SW Front Avenue, circa 1930 Posted on August 27, 2019 by Vintage Portland 21 SW Front Avenue and SW Yamhill Street, circa 1930. City of Portland (OR) Archives, A2009-009.716. View this image in Efiles by clicking here. Rate this:Share this:FacebookPinterestTwitterEmailRedditLike this:Like Loading... Related
The Zidell-Steinburg Company had many ads in the Oregonian, first at 209 SW Front, and after renumbering at 925 SW Front. In early ads, they add the tagline “The house of service” or “The house reliable” to their name.
Old Morrison Street bridge in the background
Great photo! Thanks VP!
“[Samuel] Zidell was born on May 10, 1895 in Poland. At the age of 16, Zidell arrived in Portland unable to read or write English and barely able to speak it. He worked as a bottle washer, saving enough money to participate in a jitney (livery) business. In the summer of 1915, he purchased a team and wagon and drove to Roseburg to seek out his fortune. On arrival, he met a stranger who turned out to be the mayor of Roseburg. On his new found friend’s advice, Zidell established credit with a local bank and deposited $44, after which he founded the Douglas Machinery Company in a building owned by the mayor. The next year, he sold the company and returned to Portland to establish Zidell Machinery and scrap metal business near the waterfront at 925 SW Front.”
From pages 15-16 of a Dept. of Interior/National Register of Historic Places PDF at:
Click to access index.cfm
The business that caught my eye here, was Alaska Junk Co. which was owned by Sam Schnitzer and was the beginnings of Schnitzer Steel. The sign facing the street opposite the business says the lot is the property of The Alaska Junk Co.
The pedestrian walking towards the camera in is “classic”. The fact that cars totally took over the Portland landscape by 1928 is certainly evident in this this shot.
I just can’t make out any of these buildings – https://goo.gl/maps/2y4KEybwDoBh3P726 – in the photo. The number of windows don’t match, the details/trim don’t seem to match, etc. I guess there was some rather serious remodel work done? Either way, this is a fantastic photo. It’s like I can just step through it.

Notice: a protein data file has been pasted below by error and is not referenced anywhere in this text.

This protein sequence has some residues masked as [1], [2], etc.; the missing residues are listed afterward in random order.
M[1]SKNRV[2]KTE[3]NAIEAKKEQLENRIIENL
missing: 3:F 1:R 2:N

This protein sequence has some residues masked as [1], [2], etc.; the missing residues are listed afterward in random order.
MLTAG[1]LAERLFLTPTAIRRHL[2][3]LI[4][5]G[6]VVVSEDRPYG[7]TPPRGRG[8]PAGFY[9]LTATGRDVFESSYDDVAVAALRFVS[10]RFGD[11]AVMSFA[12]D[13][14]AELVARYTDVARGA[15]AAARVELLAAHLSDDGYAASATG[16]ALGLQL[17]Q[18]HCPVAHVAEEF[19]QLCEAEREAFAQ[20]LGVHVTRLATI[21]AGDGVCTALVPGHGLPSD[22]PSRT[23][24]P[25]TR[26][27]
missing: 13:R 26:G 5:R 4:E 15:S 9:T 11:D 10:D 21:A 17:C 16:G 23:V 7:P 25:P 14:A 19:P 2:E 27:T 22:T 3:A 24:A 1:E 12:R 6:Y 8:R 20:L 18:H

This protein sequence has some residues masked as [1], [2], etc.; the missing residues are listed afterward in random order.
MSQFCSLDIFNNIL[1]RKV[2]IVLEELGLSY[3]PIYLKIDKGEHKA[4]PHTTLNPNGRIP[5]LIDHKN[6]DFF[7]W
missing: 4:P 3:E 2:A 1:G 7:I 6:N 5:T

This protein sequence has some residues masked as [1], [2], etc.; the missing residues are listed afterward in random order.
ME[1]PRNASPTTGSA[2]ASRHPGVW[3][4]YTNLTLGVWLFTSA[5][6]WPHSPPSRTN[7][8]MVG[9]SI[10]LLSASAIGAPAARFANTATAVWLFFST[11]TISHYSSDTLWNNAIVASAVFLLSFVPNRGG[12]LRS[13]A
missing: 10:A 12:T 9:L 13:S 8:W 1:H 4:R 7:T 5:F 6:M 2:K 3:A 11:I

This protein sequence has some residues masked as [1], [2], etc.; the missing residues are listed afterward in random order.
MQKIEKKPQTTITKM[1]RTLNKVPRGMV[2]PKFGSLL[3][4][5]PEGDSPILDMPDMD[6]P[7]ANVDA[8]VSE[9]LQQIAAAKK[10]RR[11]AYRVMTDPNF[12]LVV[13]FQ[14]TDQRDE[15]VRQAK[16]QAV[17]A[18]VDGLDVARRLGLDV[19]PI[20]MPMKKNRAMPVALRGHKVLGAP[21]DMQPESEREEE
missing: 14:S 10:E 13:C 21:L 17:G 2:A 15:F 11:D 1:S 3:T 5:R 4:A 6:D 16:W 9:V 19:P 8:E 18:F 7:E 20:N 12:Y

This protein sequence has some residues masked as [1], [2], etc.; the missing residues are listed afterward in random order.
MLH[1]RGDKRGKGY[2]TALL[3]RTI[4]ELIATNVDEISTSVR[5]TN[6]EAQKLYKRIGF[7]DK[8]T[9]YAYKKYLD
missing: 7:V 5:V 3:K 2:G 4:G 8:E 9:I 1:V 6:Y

I like these old photos from the 30s and prior. Great photo!
Yes indeed, another classic photo. 1930, Unfortunate beginning of serious hard times.
And the cobblestones, many of them being ballast of sailing ships that called on Portland to take on cargo.
The open lots and wooden building to the right would make way just a few years later to the massive Public Market Building. Further down to the left the mansard roof of the St. Charles Hotel at the sw corner of Morrison and Front is visible.
Yamhill is actually the cross-street down where the Sea Wall Public Market sign is. The white building is the Northrup & Blossom Building.
What was the first year someone could buy an American-made car that wasn’t black?
The public market sign refers to the following:
A few tidbits to add to Lou L-P’s association of the Schnitzer family with Alaska Junk Company (Alaska Steel): Samuel Schnitzer started the company with partner Harry Wolf. They placed over 4000 ads in The Oregonian starting in 1912. The earlier ones listed the address in the 200 block of Front Street, but by the time of our photo they were saying the company was at 1st and Taylor. Nearly every ad in the 1930’s used the tagline: REMEMBER: ” We have it for less!” The Schnitzer Group succeeded Alaska Steel. (Source: The Oregonian, October 16, 1986, p. 89)
Lilly’s Seed & Fertilizers established 1885, and known today as Lilly/Miller. If you garden you may have used their Morcrop fertilizer/plant foods which have been around since at least 1919. From ads from this era they give their address as 202 Front, or Front & Taylor.
Sam Schnitzer must’ve had wide-ranging business connections throughout Oregon because my Grandpa, a junk man in Baker, Oregon, did business with the Schnitzers and the Alaska Junk Co. in the 1920s. Decades later, growing up in SW Portland, I knew some of the Schnitzer kids and family. In the 1950s I remember a prominent Alaska Junk Company sign visible from one of the bridges on the Westside near the river.
just imagine if we kept the beautiful building down the street what we still have today !!
If anyone noticed going onto the Morrison Bridge is a trolley, you can see it’s extension arm to the overhead electric wires as it crosses front ave.
@igor. Henry Ford said black only because he wanted paint that would dry fast on the production line. There were plenty of colors in early autos. https://www.consumerreports.org/consumerist/a-brief-history-of-car-colors-and-why-are-we-so-boring-now/
Not entirely off subject, but concerning Alaska Junk. In the early 1950’s while still going to school I worked as a lot boy for Jack Stanley at his car lot at 2929 SE 82nd. At that time and until at least 1954, Alaska Junk had a scrap yard located on the east side of 82nd to the south of 2929, about at least 2 square blocks with a large yellow board fence that faced 82nd, prominently lettered “Alaska Junk”. Around the 3000 block. Does anyone recall when that closed.